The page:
Archive Files of Cajun, Creole, and Zydeco Musicians
Posted between 1999 and 2008

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    Pine Leaf Boys

  Click here for high res photos of the Pine Leaf Boys on Flickr.

Go to the Official Web Site for updates.

Check out their MySpace Page.

The Pine Leaf Boys' CD Homage au Passé, their first release with Lionsgate, was nominated for a Grammy in the Zydeco/Cajun category. Click here for a short review.

Pine Leaf Boys: 2007 CD and Photos
The Pine Leaf Boys are everywhere in 2007, on both coasts, at the Jazz Fest and other huge festivals, overseas, in the New York Times, at trailer park pavilions at the end of gravel roads, and on a new CD. Click here for photos and more on their second CD, Blues de Musicien, which was nominated for a Grammy.


Pine Leaf Boys at Festivals Acadiens
The Pine Leaf Boys were on the main stage at Festival de Musique Acadienne during Festivals Acadiens in Lafayette October 14, 2006, receiving yet another rousing reception from a crowd that knows when a band is for real. Click on thumbnails.

Pine Leaf Boys at CFMA
The Pine Leaf Boys got a rousing reception at the Cajun French Music Association annual festival in Lafayette Aug. 19, 2006. After their set, the crowd called for an encore, and they returned to the stage and fulfilled one fan's request for the "Lacassine Special."  Click on thumbnails at left.

Wilson Savoy with Drew Simon on drums at Festivals Acadiens in September 2005.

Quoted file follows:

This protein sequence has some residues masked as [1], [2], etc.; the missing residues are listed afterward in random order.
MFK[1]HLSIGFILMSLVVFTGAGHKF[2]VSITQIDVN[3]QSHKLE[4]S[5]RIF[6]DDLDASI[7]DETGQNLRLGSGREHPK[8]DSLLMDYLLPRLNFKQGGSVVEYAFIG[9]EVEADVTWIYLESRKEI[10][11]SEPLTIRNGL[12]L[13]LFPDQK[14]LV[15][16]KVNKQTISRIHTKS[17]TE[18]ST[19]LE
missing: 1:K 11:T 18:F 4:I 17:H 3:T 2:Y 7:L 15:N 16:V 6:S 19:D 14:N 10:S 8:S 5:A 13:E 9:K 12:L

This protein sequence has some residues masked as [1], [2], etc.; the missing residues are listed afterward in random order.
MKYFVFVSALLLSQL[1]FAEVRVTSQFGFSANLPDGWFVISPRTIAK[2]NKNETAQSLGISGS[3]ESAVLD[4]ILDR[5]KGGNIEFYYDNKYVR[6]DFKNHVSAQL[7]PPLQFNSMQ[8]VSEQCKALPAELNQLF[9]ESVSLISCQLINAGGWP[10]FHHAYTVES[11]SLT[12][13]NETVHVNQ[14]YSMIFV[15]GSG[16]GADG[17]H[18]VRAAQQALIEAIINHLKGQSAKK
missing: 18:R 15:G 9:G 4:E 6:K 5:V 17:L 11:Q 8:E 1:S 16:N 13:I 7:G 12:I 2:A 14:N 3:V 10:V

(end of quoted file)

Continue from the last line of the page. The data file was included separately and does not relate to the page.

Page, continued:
Cedric Watson, above, and Drew Simon, below, at the Liberty Theater in Eunice.

Blake Miller (grandson of accordion maker Larry Miller) on fiddle with Wilson and Cedric at Festivals Acadiens.

The photos in this section were taken at Baton Rouge's Fest for All in early May 2006.

Click here to go to the Official Web Site of the Pine Leaf Boys, which is highly informative, but, more importantly, one of the most entertaining web addresses in all of Cajun and Zydeco.

While walking through downtown Lafayette on the way to a performance of Bonsoir, Catin at the Blue Moon Saloon in early November 2005, I was surprised to encounter a young man sitting on his front steps playing the accordion and singing in Cajun French, a scene from the Southwest Louisiana countryside decades ago transplanted into a 21st century city landscape. A closer approach revealed that the musician was Drew Simon, a member of the Pine Leaf Boys, playing at the residence in the middle of the city that serves as the band's home and headquarters. The Pine Leaf Boys are the latest group in what in recent years has become something of a renaissance of French music in Lafayette led by young musicians, many of whom grew up in smaller towns in Southwest Louisiana.

The Pine Leaf Boys are ready, willing, and highly able to play Cajun and Creole music 24/7. Toss them an instrument–it doesn't much matter which one since each plays several–and they will launch into some Canray Fontenot, Belton Richard, Aldus Roger, Amédé Ardoin, Michael Doucet, Iry LeJeune, or traditional songs recovered from the past and reinvigorated by young musicians whose extraordinary talent is matched by their energy on stage.

By the time of this write-up in July 2006, I have had the group's first CD, La Musique, for nearly half a year, but the music is still just as lively and enjoyable as the first time I heard it.  No one can sit still while listening to Wilson Savoy's "Pine Leaf Boy Two-Step," fast and bouncy like all of the best two-steps with a joy somehow made even more intense by lyrics about the pain of abandonment.  Wilson is the son of Marc and Ann Savoy. Marc, whom many consider to be the greatest living Cajun accordionist,  and Ann have long been a major force in efforts to preserve traditional Cajun music.